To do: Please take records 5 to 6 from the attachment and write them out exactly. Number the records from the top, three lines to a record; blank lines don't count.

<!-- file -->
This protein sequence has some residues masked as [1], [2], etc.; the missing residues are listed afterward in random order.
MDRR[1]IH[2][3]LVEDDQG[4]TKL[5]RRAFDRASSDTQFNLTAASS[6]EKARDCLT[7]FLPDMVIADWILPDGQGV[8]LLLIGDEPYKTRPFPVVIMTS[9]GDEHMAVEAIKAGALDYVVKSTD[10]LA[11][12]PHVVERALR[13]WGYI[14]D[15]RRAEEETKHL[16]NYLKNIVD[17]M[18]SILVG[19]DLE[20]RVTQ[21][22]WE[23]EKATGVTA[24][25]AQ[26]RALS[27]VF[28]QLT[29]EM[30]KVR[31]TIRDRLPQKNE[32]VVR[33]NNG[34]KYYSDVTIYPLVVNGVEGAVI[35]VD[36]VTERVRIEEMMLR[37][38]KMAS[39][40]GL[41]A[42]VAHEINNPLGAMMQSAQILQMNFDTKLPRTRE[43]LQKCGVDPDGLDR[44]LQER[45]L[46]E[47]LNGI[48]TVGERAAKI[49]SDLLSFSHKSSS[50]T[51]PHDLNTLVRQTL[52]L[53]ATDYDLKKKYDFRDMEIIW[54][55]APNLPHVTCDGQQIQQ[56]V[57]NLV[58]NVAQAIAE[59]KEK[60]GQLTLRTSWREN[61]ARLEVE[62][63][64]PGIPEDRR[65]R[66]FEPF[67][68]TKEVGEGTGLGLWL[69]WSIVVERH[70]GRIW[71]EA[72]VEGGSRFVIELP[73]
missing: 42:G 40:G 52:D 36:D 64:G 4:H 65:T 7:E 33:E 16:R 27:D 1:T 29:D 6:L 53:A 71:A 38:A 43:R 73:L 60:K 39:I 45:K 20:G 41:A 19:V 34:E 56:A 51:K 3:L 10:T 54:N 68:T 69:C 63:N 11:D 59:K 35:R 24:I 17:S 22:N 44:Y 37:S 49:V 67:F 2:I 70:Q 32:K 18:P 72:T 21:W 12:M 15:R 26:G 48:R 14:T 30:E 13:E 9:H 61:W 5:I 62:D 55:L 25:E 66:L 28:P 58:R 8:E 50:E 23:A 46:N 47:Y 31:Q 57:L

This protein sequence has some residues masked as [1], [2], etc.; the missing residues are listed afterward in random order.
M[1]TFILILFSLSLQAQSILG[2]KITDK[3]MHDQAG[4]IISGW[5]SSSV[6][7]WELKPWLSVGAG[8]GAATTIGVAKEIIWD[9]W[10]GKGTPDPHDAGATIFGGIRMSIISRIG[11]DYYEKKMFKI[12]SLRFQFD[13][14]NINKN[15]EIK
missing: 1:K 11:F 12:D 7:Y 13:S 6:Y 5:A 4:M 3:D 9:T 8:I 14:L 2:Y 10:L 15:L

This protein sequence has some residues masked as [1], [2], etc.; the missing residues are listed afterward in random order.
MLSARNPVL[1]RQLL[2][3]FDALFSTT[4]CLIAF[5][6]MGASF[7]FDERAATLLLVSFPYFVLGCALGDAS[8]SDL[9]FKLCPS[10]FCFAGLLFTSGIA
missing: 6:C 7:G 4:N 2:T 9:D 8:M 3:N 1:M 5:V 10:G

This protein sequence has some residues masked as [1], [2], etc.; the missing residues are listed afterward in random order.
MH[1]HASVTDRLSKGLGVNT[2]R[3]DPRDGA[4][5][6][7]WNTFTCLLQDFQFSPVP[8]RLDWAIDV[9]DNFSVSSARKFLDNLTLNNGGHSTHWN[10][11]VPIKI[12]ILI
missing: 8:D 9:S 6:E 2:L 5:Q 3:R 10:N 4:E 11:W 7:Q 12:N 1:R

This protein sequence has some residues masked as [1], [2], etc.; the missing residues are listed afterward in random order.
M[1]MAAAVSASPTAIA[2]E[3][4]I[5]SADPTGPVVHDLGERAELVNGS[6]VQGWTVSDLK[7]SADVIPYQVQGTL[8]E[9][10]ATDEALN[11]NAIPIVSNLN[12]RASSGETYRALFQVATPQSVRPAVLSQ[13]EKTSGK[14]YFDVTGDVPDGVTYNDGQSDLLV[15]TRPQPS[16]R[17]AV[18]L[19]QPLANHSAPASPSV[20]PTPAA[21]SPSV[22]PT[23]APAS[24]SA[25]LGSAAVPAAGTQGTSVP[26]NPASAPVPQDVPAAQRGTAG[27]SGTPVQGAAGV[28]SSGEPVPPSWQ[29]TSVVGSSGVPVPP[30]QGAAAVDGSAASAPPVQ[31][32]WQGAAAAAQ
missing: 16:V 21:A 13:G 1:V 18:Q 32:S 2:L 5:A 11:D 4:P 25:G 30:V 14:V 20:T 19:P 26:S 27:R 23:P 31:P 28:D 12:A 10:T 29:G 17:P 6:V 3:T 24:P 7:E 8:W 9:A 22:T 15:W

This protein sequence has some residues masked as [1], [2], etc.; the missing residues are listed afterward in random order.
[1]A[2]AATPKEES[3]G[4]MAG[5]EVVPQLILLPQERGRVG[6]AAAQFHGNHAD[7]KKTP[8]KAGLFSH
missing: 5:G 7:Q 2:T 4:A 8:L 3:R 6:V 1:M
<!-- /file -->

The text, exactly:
This protein sequence has some residues masked as [1], [2], etc.; the missing residues are listed afterward in random order.
M[1]MAAAVSASPTAIA[2]E[3][4]I[5]SADPTGPVVHDLGERAELVNGS[6]VQGWTVSDLK[7]SADVIPYQVQGTL[8]E[9][10]ATDEALN[11]NAIPIVSNLN[12]RASSGETYRALFQVATPQSVRPAVLSQ[13]EKTSGK[14]YFDVTGDVPDGVTYNDGQSDLLV[15]TRPQPS[16]R[17]AV[18]L[19]QPLANHSAPASPSV[20]PTPAA[21]SPSV[22]PT[23]APAS[24]SA[25]LGSAAVPAAGTQGTSVP[26]NPASAPVPQDVPAAQRGTAG[27]SGTPVQGAAGV[28]SSGEPVPPSWQ[29]TSVVGSSGVPVPP[30]QGAAAVDGSAASAPPVQ[31][32]WQGAAAAAQ
missing: 16:V 21:A 13:G 1:V 18:Q 32:S 2:L 5:A 11:D 4:P 25:G 30:V 14:V 20:T 19:P 26:S 27:R 23:P 31:P 28:D 12:A 10:T 29:G 17:P 6:V 3:T 24:P 7:E 8:W 9:A 22:T 15:W

This protein sequence has some residues masked as [1], [2], etc.; the missing residues are listed afterward in random order.
[1]A[2]AATPKEES[3]G[4]MAG[5]EVVPQLILLPQERGRVG[6]AAAQFHGNHAD[7]KKTP[8]KAGLFSH
missing: 5:G 7:Q 2:T 4:A 8:L 3:R 6:V 1:M